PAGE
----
In my view the only thing probably that the Forerunner 405 lags behind compared to other HR monitors such as FT80 for example would be the slight bulkier size, specially for someone who has slim writs. But compared to the Forerunner 305 its a world of difference. True I dont think I would be able to wear the Forerunner 405 as a normal day to day watch, but again I wouldn't do the same if I had the FT80. For some reason I feel that I dont want to waste it or ruin such a great gadget that aids my training by wearing it on a day to day environment :). But hey, that's just me and my silliness, :) others might not take the same view on this.

Nevertheless, would be nice to hear your views Riyad, after you had a go at the Forerunner 405CX. Who knows after hearing your experience with it might be upgrade time for my gadget and wh knows I might end up convinced that it should be the FT80 rather than the Forerunner 405CX :).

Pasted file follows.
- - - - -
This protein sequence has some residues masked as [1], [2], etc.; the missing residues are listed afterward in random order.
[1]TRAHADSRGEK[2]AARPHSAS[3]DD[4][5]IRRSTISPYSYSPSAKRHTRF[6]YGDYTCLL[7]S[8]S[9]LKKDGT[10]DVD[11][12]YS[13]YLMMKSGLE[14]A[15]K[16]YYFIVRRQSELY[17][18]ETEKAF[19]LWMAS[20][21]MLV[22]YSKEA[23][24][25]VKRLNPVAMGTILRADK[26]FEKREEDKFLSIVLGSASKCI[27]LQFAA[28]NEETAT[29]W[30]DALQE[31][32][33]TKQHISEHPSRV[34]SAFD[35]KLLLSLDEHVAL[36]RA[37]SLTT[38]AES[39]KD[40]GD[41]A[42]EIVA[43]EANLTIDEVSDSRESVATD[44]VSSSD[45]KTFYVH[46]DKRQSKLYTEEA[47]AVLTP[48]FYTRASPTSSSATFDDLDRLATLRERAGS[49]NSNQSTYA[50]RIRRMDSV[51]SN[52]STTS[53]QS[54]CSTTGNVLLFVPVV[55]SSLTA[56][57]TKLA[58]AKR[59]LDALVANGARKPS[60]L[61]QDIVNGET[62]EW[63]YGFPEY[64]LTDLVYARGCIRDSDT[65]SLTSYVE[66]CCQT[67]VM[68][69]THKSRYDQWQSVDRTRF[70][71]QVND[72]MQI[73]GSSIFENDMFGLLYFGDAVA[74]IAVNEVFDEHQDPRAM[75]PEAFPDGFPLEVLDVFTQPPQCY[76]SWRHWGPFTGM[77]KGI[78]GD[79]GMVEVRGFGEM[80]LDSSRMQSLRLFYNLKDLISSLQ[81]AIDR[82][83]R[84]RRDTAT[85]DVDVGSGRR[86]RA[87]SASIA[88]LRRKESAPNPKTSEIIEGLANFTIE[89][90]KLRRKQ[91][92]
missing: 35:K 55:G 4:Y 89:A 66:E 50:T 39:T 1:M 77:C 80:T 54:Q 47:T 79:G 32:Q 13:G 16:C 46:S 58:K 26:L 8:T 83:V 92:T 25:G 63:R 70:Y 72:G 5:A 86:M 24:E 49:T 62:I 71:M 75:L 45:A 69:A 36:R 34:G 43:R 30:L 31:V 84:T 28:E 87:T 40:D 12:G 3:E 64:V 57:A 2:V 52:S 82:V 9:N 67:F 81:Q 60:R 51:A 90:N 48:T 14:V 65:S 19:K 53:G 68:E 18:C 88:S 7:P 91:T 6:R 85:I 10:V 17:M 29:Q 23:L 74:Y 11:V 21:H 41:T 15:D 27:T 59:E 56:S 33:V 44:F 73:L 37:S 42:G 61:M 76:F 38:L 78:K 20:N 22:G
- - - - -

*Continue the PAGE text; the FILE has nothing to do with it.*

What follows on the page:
June 5, 2009, 4:36 am

@amin - I almost forgot - the other thing I like about a two piece system like the FT80 over a GPS integrated device like the Garmin is battery life. The battery in the FT80 will last well over a year, not just a matter of days.

And, if I&#8217m about to go out for a ride and I notice that the G1 GPS module is out of juice, I simply slot another AA battery in and off I go. Correct me if I&#8217m wrong, but I&#8217m assuming that if you&#8217re ready to head out and find that the Garmin 405 has a flat battery, it&#8217s going to be stuck at home charging up, while you&#8217re out training and not recording any data.


June 5, 2009, 3:53 pm